8. 8. Composition  Leading Lines A leading line can be almost anything: a road, path, sidewalk, fence, river, hedge, tree line or shadow. You will not find a strong leading line around every subject, but you should look for them if they are there and take advantage of them. Lines in a picture should lead into, not out of, the picture, and they should lead your eye toward the main subject. Sometimes it is a matter of choosing the right angle to make leading lines lead into the picture. Starting a leading line from the corner of your picture will often improve composition.
  9. 9. Composition  Diagonal Lines Diagonal lines generally work well to draw the eye of an image’s viewer through the photograph. They create points of interest as they intersect with other lines and often give images depth by suggesting perspective.
  10. 10. Composition  Fill the Frame There's an old adage in photography that says if you want to improve your photographs 100 percent, move closer. The one sure way to keep from including too much extraneous information in a photograph is to fill the frame with your subject and nothing but your subject. Filling the frame from edge to edge leaves little doubt about what your intended target was.
  11. 11. Composition  Framing Framing 1s a technique by which the subject is positioned inside a border. The border, instead of becoming a distraction, adds interest to the photo by drawing the eyes to the subject. A frame also provides perspective and, often, gives depth to a photo.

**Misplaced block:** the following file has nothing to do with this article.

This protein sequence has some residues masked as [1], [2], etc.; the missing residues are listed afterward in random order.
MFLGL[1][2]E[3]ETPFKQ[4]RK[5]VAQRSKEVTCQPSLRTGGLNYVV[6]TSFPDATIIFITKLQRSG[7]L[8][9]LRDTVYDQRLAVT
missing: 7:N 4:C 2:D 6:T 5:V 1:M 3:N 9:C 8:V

12. 12. Composition  Other Composition Techniques Blurred Background Converging Lines Texture Curves Color Space
  13. 13. Distracters Distracters are items or objects unrelated to the subject of the picture. Or they can be lay out problems that distract from the overall picture Horizon Not Level Remember water will seek the lowest level! Even seasoned photographers in a rush to take a picture will have this problem. Gremlins These are little distracting artifacts that are in the picture. The eye is drawn first to the subject then to any gremlins. This may be trash or even people. Gremlins will ruin an otherwise excellent picture.
  14. 14. Distractors Out of Focus The subject must be sharp ! When photographing wildlife the one item that must be sharp are the eyes. It is also very pleasing to have a glint in the eye. The glint adds life to the subject. Over Sharpened Many times too much sharpening is applied, This causes fringes around the objects. This can occur in the camera by having the sharpness setting to high or during post processing.
  15. 15. Distractors Artifacts Unlike gremlins these are more pervasive. In the example sown the telephone pole ruins the continuity of the picture. Your eyes are drawn to the object. Over Processed An over processed photo occurs in the post processing workflow. Over processing tends to make the photo look unrealistic.
  16. 16. Distractors Noise Color noise is from either too high an ISO setting or too long an exposure of a darken scene. Many times it is better to use the high ISO setting than miss the picture. Noise will be more noticeable in larger prints. Blown Highlights Blown Highlights loose the detail in the area affected. Unlike underexposure the data in the blown area can not be retrieved.
  17. 17. Next Steps Take pictures keeping in mind composition and distracters. Critique your own work. Critique other’s work Read more on composition. Several good sources  raphic_composition.html  composition-tips Review photos on line, see what others think and do Several good sources    